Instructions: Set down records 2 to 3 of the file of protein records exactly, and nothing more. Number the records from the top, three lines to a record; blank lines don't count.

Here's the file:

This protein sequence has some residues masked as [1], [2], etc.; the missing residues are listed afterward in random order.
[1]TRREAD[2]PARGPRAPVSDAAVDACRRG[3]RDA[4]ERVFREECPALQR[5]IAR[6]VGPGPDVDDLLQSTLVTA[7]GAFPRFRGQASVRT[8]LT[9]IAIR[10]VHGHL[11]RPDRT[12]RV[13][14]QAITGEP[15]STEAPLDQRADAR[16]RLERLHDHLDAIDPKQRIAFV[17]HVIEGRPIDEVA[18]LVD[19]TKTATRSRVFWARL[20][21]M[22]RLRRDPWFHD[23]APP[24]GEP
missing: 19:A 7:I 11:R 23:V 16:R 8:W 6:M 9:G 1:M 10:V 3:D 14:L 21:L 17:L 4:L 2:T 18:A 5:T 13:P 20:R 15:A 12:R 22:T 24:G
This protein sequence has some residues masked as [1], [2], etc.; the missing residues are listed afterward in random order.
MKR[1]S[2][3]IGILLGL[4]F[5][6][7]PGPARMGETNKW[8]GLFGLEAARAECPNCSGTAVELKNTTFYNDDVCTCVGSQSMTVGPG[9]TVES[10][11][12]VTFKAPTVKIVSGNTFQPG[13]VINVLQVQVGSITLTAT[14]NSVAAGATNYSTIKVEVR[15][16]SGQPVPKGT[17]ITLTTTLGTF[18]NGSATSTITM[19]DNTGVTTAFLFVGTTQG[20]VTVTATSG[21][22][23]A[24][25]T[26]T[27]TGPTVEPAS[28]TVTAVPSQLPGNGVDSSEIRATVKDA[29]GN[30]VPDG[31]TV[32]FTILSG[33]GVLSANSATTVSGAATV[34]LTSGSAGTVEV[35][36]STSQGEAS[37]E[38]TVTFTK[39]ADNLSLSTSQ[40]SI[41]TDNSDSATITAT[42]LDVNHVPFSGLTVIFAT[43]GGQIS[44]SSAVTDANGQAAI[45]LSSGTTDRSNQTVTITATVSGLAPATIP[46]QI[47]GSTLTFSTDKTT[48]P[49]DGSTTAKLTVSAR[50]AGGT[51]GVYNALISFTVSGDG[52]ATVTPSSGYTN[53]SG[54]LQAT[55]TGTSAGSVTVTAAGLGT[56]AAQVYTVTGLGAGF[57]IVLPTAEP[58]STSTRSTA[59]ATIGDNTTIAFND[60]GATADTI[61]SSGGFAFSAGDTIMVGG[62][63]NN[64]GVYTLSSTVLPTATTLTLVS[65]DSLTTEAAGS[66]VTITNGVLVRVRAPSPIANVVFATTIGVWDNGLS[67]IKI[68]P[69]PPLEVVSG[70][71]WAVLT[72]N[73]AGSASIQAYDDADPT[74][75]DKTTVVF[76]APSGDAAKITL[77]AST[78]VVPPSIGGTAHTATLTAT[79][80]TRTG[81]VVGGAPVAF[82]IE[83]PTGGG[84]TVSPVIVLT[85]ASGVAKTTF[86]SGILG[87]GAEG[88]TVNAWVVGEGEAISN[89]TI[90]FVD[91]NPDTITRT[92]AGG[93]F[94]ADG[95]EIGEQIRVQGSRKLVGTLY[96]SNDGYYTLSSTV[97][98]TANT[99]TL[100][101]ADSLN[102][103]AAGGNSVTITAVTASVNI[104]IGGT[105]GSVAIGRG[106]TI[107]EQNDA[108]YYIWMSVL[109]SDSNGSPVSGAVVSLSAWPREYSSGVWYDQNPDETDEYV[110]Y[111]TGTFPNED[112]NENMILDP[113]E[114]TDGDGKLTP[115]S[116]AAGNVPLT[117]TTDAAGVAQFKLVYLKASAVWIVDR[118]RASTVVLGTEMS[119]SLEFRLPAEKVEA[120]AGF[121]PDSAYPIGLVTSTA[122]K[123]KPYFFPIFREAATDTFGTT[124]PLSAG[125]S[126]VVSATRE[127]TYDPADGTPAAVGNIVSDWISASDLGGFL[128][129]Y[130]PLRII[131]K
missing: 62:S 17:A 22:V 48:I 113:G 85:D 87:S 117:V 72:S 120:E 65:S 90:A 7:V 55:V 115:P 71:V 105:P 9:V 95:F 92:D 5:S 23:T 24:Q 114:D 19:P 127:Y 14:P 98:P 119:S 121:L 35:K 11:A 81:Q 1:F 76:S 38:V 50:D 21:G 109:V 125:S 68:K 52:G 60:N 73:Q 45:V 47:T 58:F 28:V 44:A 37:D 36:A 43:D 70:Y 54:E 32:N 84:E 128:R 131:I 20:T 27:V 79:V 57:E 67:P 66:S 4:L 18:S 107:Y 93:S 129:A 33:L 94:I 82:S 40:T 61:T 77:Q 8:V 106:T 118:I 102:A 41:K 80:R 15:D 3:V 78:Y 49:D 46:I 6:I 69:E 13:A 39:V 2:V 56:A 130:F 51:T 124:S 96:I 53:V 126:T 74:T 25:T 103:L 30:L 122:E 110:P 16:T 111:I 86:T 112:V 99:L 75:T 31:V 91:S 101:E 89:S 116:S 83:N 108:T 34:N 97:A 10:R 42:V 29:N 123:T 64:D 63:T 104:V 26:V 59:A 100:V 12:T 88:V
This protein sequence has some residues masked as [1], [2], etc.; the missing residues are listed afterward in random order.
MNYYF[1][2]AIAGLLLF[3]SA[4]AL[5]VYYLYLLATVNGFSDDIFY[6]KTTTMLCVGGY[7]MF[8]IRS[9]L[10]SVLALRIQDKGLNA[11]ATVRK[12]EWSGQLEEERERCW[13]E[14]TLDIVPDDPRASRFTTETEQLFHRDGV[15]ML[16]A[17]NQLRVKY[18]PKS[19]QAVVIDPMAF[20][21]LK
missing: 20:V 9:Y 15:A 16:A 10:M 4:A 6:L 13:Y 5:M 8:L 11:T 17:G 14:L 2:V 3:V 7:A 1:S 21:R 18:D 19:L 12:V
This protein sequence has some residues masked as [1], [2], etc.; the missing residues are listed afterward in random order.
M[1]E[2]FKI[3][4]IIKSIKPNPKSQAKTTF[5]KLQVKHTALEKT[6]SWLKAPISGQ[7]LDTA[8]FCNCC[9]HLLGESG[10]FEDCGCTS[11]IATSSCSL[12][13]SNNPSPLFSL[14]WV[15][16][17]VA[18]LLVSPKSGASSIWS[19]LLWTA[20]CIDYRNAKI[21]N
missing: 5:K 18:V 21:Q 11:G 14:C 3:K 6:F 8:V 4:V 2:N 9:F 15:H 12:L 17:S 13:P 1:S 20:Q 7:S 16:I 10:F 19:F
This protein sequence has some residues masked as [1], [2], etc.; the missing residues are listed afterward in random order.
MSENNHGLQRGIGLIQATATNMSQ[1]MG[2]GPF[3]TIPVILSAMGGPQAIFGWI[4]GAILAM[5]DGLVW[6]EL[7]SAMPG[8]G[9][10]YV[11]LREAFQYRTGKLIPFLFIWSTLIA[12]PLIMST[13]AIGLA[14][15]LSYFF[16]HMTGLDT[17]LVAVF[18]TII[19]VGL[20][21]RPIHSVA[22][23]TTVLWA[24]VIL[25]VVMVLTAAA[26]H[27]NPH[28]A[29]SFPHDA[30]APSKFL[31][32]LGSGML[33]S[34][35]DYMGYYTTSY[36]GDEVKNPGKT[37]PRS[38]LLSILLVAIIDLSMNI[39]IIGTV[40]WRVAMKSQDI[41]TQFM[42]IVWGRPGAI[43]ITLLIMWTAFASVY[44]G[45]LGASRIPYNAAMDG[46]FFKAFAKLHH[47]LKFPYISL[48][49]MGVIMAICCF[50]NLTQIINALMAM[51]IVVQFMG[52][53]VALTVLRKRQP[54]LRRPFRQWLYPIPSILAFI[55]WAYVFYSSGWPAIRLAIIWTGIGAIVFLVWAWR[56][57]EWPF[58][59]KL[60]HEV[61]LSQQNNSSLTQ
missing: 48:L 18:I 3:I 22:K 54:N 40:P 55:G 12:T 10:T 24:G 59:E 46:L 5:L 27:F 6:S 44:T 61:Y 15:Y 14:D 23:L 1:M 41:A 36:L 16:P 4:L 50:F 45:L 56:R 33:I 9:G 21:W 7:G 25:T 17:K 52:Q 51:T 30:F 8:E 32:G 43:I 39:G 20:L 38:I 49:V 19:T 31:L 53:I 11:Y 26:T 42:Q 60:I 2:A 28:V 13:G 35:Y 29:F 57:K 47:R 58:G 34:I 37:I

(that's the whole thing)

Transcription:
This protein sequence has some residues masked as [1], [2], etc.; the missing residues are listed afterward in random order.
MKR[1]S[2][3]IGILLGL[4]F[5][6][7]PGPARMGETNKW[8]GLFGLEAARAECPNCSGTAVELKNTTFYNDDVCTCVGSQSMTVGPG[9]TVES[10][11][12]VTFKAPTVKIVSGNTFQPG[13]VINVLQVQVGSITLTAT[14]NSVAAGATNYSTIKVEVR[15][16]SGQPVPKGT[17]ITLTTTLGTF[18]NGSATSTITM[19]DNTGVTTAFLFVGTTQG[20]VTVTATSG[21][22][23]A[24][25]T[26]T[27]TGPTVEPAS[28]TVTAVPSQLPGNGVDSSEIRATVKDA[29]GN[30]VPDG[31]TV[32]FTILSG[33]GVLSANSATTVSGAATV[34]LTSGSAGTVEV[35][36]STSQGEAS[37]E[38]TVTFTK[39]ADNLSLSTSQ[40]SI[41]TDNSDSATITAT[42]LDVNHVPFSGLTVIFAT[43]GGQIS[44]SSAVTDANGQAAI[45]LSSGTTDRSNQTVTITATVSGLAPATIP[46]QI[47]GSTLTFSTDKTT[48]P[49]DGSTTAKLTVSAR[50]AGGT[51]GVYNALISFTVSGDG[52]ATVTPSSGYTN[53]SG[54]LQAT[55]TGTSAGSVTVTAAGLGT[56]AAQVYTVTGLGAGF[57]IVLPTAEP[58]STSTRSTA[59]ATIGDNTTIAFND[60]GATADTI[61]SSGGFAFSAGDTIMVGG[62][63]NN[64]GVYTLSSTVLPTATTLTLVS[65]DSLTTEAAGS[66]VTITNGVLVRVRAPSPIANVVFATTIGVWDNGLS[67]IKI[68]P[69]PPLEVVSG[70][71]WAVLT[72]N[73]AGSASIQAYDDADPT[74][75]DKTTVVF[76]APSGDAAKITL[77]AST[78]VVPPSIGGTAHTATLTAT[79][80]TRTG[81]VVGGAPVAF[82]IE[83]PTGGG[84]TVSPVIVLT[85]ASGVAKTTF[86]SGILG[87]GAEG[88]TVNAWVVGEGEAISN[89]TI[90]FVD[91]NPDTITRT[92]AGG[93]F[94]ADG[95]EIGEQIRVQGSRKLVGTLY[96]SNDGYYTLSSTV[97][98]TANT[99]TL[100][101]ADSLN[102][103]AAGGNSVTITAVTASVNI[104]IGGT[105]GSVAIGRG[106]TI[107]EQNDA[108]YYIWMSVL[109]SDSNGSPVSGAVVSLSAWPREYSSGVWYDQNPDETDEYV[110]Y[111]TGTFPNED[112]NENMILDP[113]E[114]TDGDGKLTP[115]S[116]AAGNVPLT[117]TTDAAGVAQFKLVYLKASAVWIVDR[118]RASTVVLGTEMS[119]SLEFRLPAEKVEA[120]AGF[121]PDSAYPIGLVTSTA[122]K[123]KPYFFPIFREAATDTFGTT[124]PLSAG[125]S[126]VVSATRE[127]TYDPADGTPAAVGNIVSDWISASDLGGFL[128][129]Y[130]PLRII[131]K
missing: 62:S 17:A 22:V 48:I 113:G 85:D 87:S 117:V 72:S 120:E 65:S 90:A 7:V 55:V 115:P 71:V 105:P 9:V 95:F 92:D 5:S 23:T 24:Q 114:D 19:P 127:Y 14:P 98:P 119:S 121:L 35:K 11:A 81:Q 1:F 76:S 38:V 50:D 21:G 109:V 125:S 68:K 52:G 60:N 73:Q 45:V 47:T 58:F 28:V 44:A 37:D 36:A 43:D 70:Y 54:E 32:N 84:E 128:R 131:I 20:T 27:V 79:V 57:E 67:P 66:S 4:L 18:S 107:Y 93:S 129:A 33:L 94:I 82:S 40:T 61:T 77:Q 8:V 106:T 118:I 102:A 41:K 80:R 15:D 3:V 78:Y 49:D 46:I 6:I 69:E 13:A 39:V 2:V 56:A 130:F 51:T 124:S 96:I 53:V 126:T 74:T 25:T 103:L 30:L 122:E 110:P 16:T 111:I 86:T 112:V 99:L 75:T 31:V 91:S 101:E 89:S 116:S 83:N 108:T 34:N 97:A 10:R 42:V 29:N 123:T 64:D 63:T 104:V 26:V 59:A 100:V 12:T 88:V
This protein sequence has some residues masked as [1], [2], etc.; the missing residues are listed afterward in random order.
MNYYF[1][2]AIAGLLLF[3]SA[4]AL[5]VYYLYLLATVNGFSDDIFY[6]KTTTMLCVGGY[7]MF[8]IRS[9]L[10]SVLALRIQDKGLNA[11]ATVRK[12]EWSGQLEEERERCW[13]E[14]TLDIVPDDPRASRFTTETEQLFHRDGV[15]ML[16]A[17]NQLRVKY[18]PKS[19]QAVVIDPMAF[20][21]LK
missing: 20:V 9:Y 15:A 16:A 10:M 4:A 6:L 13:Y 5:M 8:L 11:T 17:G 14:L 2:V 3:V 7:A 1:S 21:R 18:D 19:L 12:V